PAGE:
Can an At-Will Employee With No Contract of Employment and No Promise Or Term of Employment File For Judgement?

HNWBusiness Law, Employment Law

By Fredrick P. Niemann, Esq. of Hanlon Niemann & Wright, a Freehold, NJ Employment and Contract Law Attorney

The “you work for me at my will” commonly referred to as the “at-will doctrine” remains the rule of New Jersey employment law today.  Absent a writing specifying the term, or duration, of the employment relationship, under the common law in New Jersey, the employment is presumed to be terminable at-will.   The employment at-will doctrine means that, in the absence of an employment contract, the employment relationship can be terminated by either the employee or the employer at any time and for any reason, with or without notice or cause, unless prohibited by law or public policy.

Thus, when employment in New Jersey is not for a definite term and there is no contractual or statutory restriction on the right of termination, an employer may lawfully discharge an employee whenever and for whatever cause – so long as that cause or reason is not discriminatory or against public policy. If so, the employer is, without liability.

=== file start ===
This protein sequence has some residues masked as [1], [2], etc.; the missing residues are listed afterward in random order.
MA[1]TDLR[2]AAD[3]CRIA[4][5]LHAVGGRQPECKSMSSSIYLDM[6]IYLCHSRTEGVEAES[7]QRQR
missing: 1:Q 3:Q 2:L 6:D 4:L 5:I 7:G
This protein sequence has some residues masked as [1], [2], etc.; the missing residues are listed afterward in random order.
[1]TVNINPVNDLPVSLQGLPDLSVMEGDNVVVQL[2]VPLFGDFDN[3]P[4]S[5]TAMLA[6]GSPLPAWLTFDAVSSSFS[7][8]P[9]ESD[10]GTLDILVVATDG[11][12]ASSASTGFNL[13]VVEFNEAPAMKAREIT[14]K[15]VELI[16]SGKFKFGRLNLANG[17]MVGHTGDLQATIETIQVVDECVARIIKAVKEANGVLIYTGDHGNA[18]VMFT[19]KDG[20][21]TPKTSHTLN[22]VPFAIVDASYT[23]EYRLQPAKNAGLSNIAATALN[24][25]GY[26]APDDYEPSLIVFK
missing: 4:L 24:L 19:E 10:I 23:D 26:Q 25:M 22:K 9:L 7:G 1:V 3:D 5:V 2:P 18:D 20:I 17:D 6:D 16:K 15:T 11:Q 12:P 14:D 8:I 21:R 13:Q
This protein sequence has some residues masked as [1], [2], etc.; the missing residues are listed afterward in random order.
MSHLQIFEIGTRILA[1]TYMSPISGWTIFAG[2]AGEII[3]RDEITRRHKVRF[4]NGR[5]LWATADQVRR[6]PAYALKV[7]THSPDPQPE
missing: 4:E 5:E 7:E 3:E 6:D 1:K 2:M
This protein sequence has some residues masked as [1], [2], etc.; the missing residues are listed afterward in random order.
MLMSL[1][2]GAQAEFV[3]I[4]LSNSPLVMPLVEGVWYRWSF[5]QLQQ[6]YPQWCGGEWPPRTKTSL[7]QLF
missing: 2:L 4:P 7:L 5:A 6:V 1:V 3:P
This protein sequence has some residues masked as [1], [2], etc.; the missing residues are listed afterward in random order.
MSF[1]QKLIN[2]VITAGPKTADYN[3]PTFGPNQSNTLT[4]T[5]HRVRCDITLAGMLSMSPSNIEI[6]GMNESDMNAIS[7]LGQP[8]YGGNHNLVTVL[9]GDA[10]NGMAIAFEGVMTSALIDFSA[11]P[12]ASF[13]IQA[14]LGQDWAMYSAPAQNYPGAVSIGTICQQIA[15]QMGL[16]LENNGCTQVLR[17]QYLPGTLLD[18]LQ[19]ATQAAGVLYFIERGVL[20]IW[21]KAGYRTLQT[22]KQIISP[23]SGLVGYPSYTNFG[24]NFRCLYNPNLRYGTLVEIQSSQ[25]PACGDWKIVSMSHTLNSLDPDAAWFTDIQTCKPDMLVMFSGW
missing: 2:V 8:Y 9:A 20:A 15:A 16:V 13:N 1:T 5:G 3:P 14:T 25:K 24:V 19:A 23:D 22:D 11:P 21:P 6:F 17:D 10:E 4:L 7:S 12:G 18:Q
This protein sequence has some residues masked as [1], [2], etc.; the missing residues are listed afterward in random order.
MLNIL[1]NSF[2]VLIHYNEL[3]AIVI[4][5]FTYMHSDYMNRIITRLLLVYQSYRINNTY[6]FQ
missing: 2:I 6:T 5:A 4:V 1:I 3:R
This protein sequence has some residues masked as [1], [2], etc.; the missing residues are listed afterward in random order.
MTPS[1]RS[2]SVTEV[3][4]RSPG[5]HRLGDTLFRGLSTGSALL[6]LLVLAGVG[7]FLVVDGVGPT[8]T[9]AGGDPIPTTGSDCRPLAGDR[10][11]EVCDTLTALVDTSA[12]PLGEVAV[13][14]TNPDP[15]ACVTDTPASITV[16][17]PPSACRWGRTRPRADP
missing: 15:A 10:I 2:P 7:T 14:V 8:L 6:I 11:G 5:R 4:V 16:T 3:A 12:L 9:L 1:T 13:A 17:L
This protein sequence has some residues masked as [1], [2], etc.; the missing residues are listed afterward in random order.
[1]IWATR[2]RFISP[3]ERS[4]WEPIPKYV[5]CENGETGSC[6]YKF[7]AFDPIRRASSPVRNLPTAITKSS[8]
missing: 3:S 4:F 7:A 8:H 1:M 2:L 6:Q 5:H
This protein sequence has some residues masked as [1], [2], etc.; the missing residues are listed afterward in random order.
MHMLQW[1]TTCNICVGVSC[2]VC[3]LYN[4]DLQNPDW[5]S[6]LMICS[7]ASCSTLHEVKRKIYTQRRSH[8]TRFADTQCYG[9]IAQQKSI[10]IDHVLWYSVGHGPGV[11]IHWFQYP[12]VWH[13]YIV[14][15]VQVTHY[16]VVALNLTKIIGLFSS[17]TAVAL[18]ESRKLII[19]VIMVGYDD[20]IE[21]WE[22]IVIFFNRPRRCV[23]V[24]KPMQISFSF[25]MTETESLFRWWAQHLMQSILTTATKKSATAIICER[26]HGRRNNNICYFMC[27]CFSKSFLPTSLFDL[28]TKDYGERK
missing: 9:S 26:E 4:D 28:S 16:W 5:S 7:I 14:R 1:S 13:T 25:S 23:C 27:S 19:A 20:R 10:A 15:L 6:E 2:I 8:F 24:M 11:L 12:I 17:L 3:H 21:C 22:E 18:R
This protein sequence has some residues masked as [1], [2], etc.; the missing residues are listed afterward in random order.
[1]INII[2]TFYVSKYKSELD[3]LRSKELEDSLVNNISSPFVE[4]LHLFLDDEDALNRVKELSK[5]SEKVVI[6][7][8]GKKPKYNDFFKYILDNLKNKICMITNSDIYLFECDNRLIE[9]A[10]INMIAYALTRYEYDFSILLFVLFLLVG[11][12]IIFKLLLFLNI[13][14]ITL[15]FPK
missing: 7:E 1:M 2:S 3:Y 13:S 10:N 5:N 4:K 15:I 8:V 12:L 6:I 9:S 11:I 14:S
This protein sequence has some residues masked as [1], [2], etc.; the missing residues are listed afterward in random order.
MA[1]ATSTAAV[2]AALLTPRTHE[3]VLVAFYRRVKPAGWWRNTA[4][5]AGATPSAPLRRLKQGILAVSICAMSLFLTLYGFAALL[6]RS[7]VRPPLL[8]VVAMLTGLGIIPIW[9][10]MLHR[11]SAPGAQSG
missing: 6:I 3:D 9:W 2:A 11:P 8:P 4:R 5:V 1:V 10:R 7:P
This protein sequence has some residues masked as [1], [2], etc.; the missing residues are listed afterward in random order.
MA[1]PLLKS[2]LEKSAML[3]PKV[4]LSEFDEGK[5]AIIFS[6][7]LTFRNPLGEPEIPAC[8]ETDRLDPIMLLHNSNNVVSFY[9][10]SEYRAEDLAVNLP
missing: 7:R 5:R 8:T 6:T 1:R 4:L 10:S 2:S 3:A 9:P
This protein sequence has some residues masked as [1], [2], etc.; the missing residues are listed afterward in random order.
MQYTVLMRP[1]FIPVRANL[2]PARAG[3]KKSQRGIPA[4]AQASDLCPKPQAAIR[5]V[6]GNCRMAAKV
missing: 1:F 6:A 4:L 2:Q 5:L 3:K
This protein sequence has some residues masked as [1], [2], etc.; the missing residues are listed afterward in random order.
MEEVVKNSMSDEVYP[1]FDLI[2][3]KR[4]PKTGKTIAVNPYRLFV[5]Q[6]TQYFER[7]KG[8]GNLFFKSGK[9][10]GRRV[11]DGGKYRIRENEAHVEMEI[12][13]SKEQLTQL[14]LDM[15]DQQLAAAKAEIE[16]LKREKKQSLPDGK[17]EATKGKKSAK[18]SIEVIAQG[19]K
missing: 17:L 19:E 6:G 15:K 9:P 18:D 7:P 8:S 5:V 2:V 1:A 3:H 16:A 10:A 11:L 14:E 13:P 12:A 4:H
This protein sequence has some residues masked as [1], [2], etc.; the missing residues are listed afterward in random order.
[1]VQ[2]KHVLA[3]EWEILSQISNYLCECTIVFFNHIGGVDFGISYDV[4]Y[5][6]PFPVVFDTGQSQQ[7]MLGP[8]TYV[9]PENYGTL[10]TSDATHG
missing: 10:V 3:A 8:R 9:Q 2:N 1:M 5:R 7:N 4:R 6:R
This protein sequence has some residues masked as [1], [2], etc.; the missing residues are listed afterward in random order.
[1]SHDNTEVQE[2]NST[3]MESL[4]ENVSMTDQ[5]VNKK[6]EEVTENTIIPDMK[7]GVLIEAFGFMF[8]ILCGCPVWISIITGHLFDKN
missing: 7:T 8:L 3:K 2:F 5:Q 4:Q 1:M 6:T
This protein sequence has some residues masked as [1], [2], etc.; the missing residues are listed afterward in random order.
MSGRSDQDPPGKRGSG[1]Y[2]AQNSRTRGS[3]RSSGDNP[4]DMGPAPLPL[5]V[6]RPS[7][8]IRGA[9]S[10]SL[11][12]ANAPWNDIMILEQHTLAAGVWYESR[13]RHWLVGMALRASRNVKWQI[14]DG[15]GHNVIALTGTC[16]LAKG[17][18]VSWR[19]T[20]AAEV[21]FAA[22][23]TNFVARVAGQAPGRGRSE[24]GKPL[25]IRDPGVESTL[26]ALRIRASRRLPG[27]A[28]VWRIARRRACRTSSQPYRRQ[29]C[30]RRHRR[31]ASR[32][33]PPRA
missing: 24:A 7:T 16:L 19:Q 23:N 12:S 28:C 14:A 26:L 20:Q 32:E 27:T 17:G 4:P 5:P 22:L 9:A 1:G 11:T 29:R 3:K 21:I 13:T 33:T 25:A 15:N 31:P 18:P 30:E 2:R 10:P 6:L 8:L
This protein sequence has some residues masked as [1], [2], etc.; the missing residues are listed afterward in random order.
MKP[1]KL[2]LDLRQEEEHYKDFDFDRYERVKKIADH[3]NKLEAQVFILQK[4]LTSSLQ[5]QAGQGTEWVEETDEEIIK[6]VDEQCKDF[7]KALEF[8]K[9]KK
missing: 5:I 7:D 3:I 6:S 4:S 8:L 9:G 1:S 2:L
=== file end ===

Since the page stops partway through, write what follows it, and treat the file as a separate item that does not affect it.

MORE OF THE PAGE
Even where there is an employment contract, if it does not specify that the employment will last for a specific duration, the agreement is presumed to be of an indefinite duration, and therefore, terminable at-will by either party.   At-will employees do not have any property interest in employment and as such, at will employees cannot support a claim that termination amounts to a violation of property rights.

As such, a plaintiff who files a claim for wrongful termination and breach of an employment contract and for future or lost pay and benefits will likely be unsuccessful where he or she is an at-will employee, even one who was unfairly terminated unless there is evidence or facts to support an allegation that his or her termination was discriminatory or against public policy.

To discuss your NJ Employment and Contract Law matter, please contact Fredrick P. Niemann, Esq. toll-free at (855) 376-5291 or email him at  Please ask us about our video conferencing consultations if you are unable to come to our office.

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